Anna Storti has recently accepted a position with Duke University in North Carolina as an assistant professor in the Department of Gender, Sexuality, and Feminist Studies and the Asian American and Diaspora Studies program. Storti graduated from Cal Poly Pomona in 2013 with double degrees in business administration and gender, ethnicity, and multicultural studies. After completing her master’s degree, she went on to earn her doctorate degree from the University of Maryland.
“For someone trained in gender, sexuality and ethnic studies, it really is a dream job to land at Duke, where I’ll be contributing to gender, sexuality and feminist studies as well as the expanding program in Asian American and Diaspora Studies,” said Storti. “I credit so much of my work to my time at a Cal State University because of its rich history in ethnic studies and the Third World Liberation Front. As a student, much of my time was spent organizing with friends in the Queer People of Color Collective and Womxn’s Resource Center, mentoring high school students of color, speaking on panels with the Pride Center and performing spoken word at open mic night events. These spaces—both on campus and in Pomona—continue to inspire how I teach and conduct research; always with the aim to pursue liberation for all.”
Storti started at CPP as a civil engineering major. It wasn’t until she became an assistant manager at Yogurtland in Anaheim Hills that she decided to change her major from civil engineering to business administration and later a double major in gender, ethnicity, and multicultural studies.
“Working at Yogurtland and coaching basketball helped me realize how energized I become when working with others,” said Storti. “These jobs facilitated my transition from STEM to business, but it wasn’t until I started taking EWS classes that I came to embrace the humanities as my home. At that point, I knew I wanted to work in a field invested in making the world less harmful for marginalized communities. So, I minored in GEMS only to declare a double major soon after. I was hooked on cultural studies, queer theory and women of color feminism. They gave me hope and offered answers.”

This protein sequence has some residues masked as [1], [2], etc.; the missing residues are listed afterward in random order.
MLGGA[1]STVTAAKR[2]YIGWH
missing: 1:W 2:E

As Storti makes her transition from her position as a postdoctoral fellow at Dartmouth College to North Carolina, she is most excited about meeting her future students, engaging in research and being a part of a new community.
“Being faculty at Duke will allow me to continue to build upon the interdisciplinary topics I engage in my research and in the classroom. I can already foresee so many events and courses that I can offer. I’ve also been inspired and impressed with Duke’s Asian American Studies Working Group and the recent coalitional formation of MAST (Mobilizing Asian Students Together). I can’t wait to work with them,” she said. “In addition to joining Duke, I’m very excited to live in the city of Durham which houses so many leaders in the movement for abolition, transformative justice and mutual aid.”
Storti said she aims to have every student take at least one gender, sexuality, and feminist studies course and show them the meaningful possibilities that follow when they major in the program.
“As an educator, I really cherish the opportunity to teach and envision ways we can make the world less harmful and more collective,” she said. “One of my goals is to build and sustain Asian American Studies at Duke in a way that not only inspires a transnational engagement with race, gender and sexuality, but also helps us contend with and heal from the violences that take shape under racial capitalism and settler colonialism both in and beyond the United States.”
Storti will begin her new appointment this fall. In addition to teaching courses, she will also work on completing her first book project on the connections between racist sex and racial mixture in Asian American contemporary art and culture. She will also spend more time researching Asian American feminist theory, Filipina/x feminism, the issue of hybridity in queer theory and start her second book project on the materiality of vice and Asian American indulgence.
“When I took GEMS courses at CPP, they changed my life in ways I’m forever grateful for,” she said. “It was in the EWS classroom where my nascent interests in social justice were met by professors who were invested not only in the education of underrepresented students, but in our futures. While in the program, Dr. Anita Jain encouraged me to apply to the McNair program, and I eventually became a McNair scholar during the 2012-2013 academic year. Conducting undergraduate research alongside my stellar cohort brought me to imagine a future in research and teaching. I credit my work as an educator to my professors in EWS and my time with McNair.”